But there’s no mention of Mogilevich in Sherorfksy’s criminal file.

So where does this claim come from?

The Sater-Mogilevich link is found in a Supreme Court petition for a writ of certiorari in Palmer v John Doe. 14-676.

This sounds like credible evidence. It’s convinced many people, including me, as my 2017 blog post shows.

The thing is it’s bullshit. Yes, I know. Mea culpa, mea culpa, mea maxima culpa.

While reporting my book, Trump/Russia, I tried to get to the bottom of this. I asked Richard Lerner, the attorney who wrote the Supreme Court petition, how he learned about the Sater-Mogilevich connection.

He somewhat sheepishly admitted that it comes from a website called Deep Capture.

This is where things get weird.

Deep Capture was written by Mark Mitchell, a former editor at Columbia Journalism Review, to “expose the ‘deep capture’ of American institutions by powerful and corrupt financial interests.”

Patrick Byrne

Bankrolling Deep Capture was Patrick Byrne, the CEO of Overstock.com, a publicly-traded online retailer.

Byrne is famous for, among other things, a 2005 conference call with investors that touched on subjects ranging from:

“Miscreants, an unnamed Sith Lord he hopes the feds will bury under a prison, gay bath houses, whether he is gay, does cocaine, both or neither, and an obligatory, not that there is anything wrong with that, phone taps, phone lines misdirected to Mexico, arrested reporters, payoffs, conspiracies, crooks, egomaniacs, fools, paranoia, which newspapers are shills and for who, payoffs, money laundering, his Irish temper, false identities, threats, intimidation, and private investigators,” wrote Mark Cuban, the basketball team owner, investor, and host of Shark Tank.

That’s just a sampling. You can read the full thing here.

Byrne has also accused reporter Bethany McLean of giving Goldman Sachs traders blowjobs and said on live TV that he knew for a fact of a fax machine in the offices of CNBC where every morning hedge funds send in “instructions” for journalists. Authorities at Salt Lake City’s airport arrested him in 2013 when they found a loaded handgun in his carry-on luggage.

Sater is one of Byrne’s “miscreants” who appears as a recurring character in Deep Capture, where he is described to this day as a “Mafia boss” and “a Russian mobster and a member of the Mogilevich organization (controlled by Semion Mogilevich).”

To give you a taste of Deep Capture, check out this now-deleted post that describes … well, just read it for yourself:

A month or so after that, an offshore businessman who had provided some information to our investigation received in the mail a beautiful, lacquered, Russian matryoshka doll. And inside this doll, there was a slip of paper.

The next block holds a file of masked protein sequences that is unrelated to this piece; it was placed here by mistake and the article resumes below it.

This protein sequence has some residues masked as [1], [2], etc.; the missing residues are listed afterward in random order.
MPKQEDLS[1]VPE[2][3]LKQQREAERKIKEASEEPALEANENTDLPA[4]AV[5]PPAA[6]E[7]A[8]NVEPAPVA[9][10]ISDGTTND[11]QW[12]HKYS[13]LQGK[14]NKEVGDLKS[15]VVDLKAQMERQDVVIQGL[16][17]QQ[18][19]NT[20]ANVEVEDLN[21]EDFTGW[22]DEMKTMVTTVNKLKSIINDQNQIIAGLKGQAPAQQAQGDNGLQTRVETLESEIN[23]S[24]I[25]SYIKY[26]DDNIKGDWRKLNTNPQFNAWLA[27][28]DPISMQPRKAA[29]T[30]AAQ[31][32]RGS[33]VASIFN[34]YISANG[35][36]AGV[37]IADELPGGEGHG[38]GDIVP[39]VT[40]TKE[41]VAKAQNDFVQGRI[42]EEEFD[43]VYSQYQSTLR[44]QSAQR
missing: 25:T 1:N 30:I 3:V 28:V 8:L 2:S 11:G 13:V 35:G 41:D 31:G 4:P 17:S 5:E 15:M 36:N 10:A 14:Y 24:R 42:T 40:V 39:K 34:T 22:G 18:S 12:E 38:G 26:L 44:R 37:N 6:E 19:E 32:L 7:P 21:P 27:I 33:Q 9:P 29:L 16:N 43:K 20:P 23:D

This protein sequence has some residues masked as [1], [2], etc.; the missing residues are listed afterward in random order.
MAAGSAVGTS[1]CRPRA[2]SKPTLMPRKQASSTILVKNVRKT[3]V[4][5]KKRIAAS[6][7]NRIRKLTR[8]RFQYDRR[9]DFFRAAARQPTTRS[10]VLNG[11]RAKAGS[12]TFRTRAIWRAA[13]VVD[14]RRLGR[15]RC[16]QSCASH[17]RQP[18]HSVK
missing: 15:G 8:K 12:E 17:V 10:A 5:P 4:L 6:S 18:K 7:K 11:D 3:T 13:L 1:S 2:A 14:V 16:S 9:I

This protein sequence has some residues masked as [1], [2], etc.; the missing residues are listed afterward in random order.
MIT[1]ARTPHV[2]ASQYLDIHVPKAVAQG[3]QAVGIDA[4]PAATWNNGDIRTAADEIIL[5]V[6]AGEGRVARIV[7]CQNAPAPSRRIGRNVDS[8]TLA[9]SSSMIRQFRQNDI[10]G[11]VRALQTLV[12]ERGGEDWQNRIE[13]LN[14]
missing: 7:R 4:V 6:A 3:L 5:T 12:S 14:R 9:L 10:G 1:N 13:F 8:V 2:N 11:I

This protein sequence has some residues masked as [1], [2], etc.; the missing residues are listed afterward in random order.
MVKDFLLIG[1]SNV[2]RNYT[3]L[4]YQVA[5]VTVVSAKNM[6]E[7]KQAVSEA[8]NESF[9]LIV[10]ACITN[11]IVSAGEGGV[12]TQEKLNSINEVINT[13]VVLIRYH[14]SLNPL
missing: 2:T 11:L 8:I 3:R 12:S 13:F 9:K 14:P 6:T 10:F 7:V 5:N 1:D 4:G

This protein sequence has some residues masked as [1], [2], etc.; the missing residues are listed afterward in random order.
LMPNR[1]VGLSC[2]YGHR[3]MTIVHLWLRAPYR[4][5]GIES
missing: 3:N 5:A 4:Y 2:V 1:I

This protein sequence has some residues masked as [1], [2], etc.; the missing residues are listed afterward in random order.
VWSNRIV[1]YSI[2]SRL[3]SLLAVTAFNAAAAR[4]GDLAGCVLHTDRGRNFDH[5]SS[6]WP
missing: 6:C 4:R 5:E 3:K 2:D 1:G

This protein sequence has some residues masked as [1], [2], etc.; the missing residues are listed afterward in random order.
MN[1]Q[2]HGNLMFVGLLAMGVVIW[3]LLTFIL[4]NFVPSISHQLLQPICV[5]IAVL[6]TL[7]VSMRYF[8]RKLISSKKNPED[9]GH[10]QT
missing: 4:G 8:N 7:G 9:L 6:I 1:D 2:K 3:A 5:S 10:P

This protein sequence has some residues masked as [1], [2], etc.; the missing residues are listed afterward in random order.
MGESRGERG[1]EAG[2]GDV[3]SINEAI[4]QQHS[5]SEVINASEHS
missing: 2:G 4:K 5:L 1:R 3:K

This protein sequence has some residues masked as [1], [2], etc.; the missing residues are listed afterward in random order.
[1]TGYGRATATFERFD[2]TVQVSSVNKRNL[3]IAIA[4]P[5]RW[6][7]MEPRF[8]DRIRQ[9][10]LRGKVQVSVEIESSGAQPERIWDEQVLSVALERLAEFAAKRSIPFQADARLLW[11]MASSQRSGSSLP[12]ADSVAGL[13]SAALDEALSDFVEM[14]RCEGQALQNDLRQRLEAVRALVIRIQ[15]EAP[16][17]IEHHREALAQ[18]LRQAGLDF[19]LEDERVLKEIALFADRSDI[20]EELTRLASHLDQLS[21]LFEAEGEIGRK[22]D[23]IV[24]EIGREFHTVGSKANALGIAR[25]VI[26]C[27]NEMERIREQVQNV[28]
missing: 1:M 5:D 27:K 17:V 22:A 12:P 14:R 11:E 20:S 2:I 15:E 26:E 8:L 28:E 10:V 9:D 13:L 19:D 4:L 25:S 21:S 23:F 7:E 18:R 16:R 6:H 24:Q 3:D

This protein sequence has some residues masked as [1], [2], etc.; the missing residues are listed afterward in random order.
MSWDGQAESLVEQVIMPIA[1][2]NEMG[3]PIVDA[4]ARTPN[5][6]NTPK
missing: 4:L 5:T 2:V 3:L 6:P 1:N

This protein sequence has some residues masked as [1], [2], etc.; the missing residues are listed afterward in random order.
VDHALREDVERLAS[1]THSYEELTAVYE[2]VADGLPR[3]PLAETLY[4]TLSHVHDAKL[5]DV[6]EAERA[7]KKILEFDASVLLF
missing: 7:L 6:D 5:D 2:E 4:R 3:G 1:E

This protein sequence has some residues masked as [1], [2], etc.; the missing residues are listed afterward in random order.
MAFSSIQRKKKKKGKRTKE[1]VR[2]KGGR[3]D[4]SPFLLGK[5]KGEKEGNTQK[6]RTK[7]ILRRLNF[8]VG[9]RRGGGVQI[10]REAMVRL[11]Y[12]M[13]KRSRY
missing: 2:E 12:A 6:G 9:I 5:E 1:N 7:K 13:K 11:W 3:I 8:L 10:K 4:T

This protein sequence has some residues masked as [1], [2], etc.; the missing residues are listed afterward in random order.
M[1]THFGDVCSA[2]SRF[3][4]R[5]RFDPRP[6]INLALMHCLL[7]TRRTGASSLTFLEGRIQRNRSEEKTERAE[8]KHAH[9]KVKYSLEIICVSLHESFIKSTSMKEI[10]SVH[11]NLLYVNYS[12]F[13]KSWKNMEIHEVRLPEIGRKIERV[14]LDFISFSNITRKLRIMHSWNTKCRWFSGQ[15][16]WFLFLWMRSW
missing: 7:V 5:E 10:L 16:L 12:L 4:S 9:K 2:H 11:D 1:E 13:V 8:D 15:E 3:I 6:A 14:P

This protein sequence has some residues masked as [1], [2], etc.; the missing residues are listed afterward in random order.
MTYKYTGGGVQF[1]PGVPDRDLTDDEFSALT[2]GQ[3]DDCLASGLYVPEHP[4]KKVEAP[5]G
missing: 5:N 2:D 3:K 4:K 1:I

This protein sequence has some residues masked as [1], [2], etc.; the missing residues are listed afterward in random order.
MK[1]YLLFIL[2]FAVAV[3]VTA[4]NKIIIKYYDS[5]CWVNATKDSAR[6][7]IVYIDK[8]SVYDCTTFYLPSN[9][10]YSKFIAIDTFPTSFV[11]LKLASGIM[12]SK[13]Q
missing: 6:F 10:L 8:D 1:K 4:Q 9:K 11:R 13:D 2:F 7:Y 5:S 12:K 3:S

On the paper was the letter “F” — with a cross on it. The businessman knew right away that the letter “F” stood for “Felix” – Felix Sater.

The businessman said he had called Felix Sater to see what the deal was with the doll. And after talking to Felix, the businessman invited Patrick Byrne to a greasy spoon diner in Long Island. It was urgent, aid the businessman — so Patrick made haste.

And when Patrick arrived at the diner (along with two other people, who can testify to this) the offshore businessman, discarding with formalities, said, “This meeting can be very short. I have a message for you from Russia.”

The message, said the businessman, was this: “‘We are about to kill you. We are about to kill you.’ Patrick, they are going to kill you – if you do not stop this crusade [the investigation into destructive market manipulation], they will kill you. Normally they’d have already hurt you as a warning, but you’re so weird, they don’t know how you’d react. So their first step is, they’re just going to kill you.”

According to the businessman, this threat had come straight from the mouth of Felix Sater.

Maybe this did happen. Then again, maybe the moon landing was faked. Maybe the Illuminati controls the world. Maybe 9/11 was an inside job.

I’m pretty sure it didn’t happen.

Editor’s note: I am striking my snarky comments because I was wrong. Patrick Byrne has shown me evidence that this conversation did take place. In a recorded 2007 phone call, a transcript of which is in my possession, Byrne’s associate was told: “And there’s a beautiful box and inside is a matryoshka and I opened up the last matryoshka and inside is an F with a cross on it, which is for Felix.” I was also played the recording of this call. A clear threat was relayed to Mr. Byrne, who did not make this story up. I owe him an apology.

Patrick Byrne emailed me August 4 to say:

“For the record, your email reminded me that Felix wrote me once (while I was very ill) and denied being the source of the Russian death threat against me. He was quite gentlemanly, and I think I said I would post it. However, I think I was in a cardiac unit at the time, come to think of it, and it never got done.”

Byrne didn’t answer my questions about what evidence he has for the Sater-Mogilevich connection, which can still be found on his website.

In 2016, a Canadian judge ordered Byrne and Mitchell to pay $1.2 million (Canadian) over published claims that Altaf Nazerali, a Vancouver businessman, was a gangster, an arms dealer, a drug trafficker, a financier of al-Qaida and member of the Russian and Italian Mafias.

Nazerali is mentioned in the deleted post quoted above about Sater and the matryoshka doll. Nazerali is described as a friend of Sater’s, although I’d wager that they never met.

The judge wrote that Mitchell and Byrne “engaged in a calculated and ruthless campaign to inflict as much damage on Mr. Nazerali’s reputation as they could achieve. It is clear on the evidence that their intention was to conduct a vendetta in which the truth about Mr. Nazerali himself was of no consequence.” Read the decision here.

A month before the ruling was issued, Byrne announced he was taking an indefinite personal leave of absence from Overstock.com to battle stage 4 Hepatitis C. He returned to his duties a few months later.

The Supreme Court of Canada dismissed Mitchell and Byrne’s appeal in August 2018 and affirmed a seven-figure award.

Maybe you think Sater a bad guy. Maybe you think he made amends for his criminal past. Either way, a man whose life is far more fascinating than most of ours will ever be doesn’t need to be embellished with fiction.